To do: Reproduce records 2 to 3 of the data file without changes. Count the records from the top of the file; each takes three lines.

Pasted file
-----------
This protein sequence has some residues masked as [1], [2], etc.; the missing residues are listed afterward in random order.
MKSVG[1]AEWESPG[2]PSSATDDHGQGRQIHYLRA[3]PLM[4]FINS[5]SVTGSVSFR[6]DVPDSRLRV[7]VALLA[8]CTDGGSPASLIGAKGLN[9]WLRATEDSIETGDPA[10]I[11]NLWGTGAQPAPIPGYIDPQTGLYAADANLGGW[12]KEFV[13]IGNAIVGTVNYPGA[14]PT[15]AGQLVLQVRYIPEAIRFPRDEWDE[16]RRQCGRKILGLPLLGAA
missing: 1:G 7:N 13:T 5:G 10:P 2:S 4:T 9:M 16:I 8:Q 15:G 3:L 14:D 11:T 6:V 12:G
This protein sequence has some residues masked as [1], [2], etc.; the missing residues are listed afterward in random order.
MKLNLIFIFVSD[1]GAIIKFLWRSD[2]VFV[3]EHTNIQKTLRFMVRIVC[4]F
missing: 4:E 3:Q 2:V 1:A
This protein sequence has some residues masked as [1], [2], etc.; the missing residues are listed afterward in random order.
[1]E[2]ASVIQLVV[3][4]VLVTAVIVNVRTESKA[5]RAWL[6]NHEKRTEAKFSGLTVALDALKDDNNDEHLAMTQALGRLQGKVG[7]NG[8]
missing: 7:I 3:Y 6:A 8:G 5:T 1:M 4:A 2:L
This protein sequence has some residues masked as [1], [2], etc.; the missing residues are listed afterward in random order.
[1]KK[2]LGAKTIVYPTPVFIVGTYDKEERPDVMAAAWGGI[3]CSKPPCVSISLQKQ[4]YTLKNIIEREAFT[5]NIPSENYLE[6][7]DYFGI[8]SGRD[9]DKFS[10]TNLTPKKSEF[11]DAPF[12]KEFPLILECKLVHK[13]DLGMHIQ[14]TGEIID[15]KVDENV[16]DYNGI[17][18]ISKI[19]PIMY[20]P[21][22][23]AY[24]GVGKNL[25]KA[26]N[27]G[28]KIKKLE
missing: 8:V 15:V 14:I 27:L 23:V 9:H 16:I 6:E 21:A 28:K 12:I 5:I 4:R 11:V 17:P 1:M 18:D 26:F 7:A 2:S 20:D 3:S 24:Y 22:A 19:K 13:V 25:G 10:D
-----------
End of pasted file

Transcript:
This protein sequence has some residues masked as [1], [2], etc.; the missing residues are listed afterward in random order.
MKLNLIFIFVSD[1]GAIIKFLWRSD[2]VFV[3]EHTNIQKTLRFMVRIVC[4]F
missing: 4:E 3:Q 2:V 1:A
This protein sequence has some residues masked as [1], [2], etc.; the missing residues are listed afterward in random order.
[1]E[2]ASVIQLVV[3][4]VLVTAVIVNVRTESKA[5]RAWL[6]NHEKRTEAKFSGLTVALDALKDDNNDEHLAMTQALGRLQGKVG[7]NG[8]
missing: 7:I 3:Y 6:A 8:G 5:T 1:M 4:A 2:L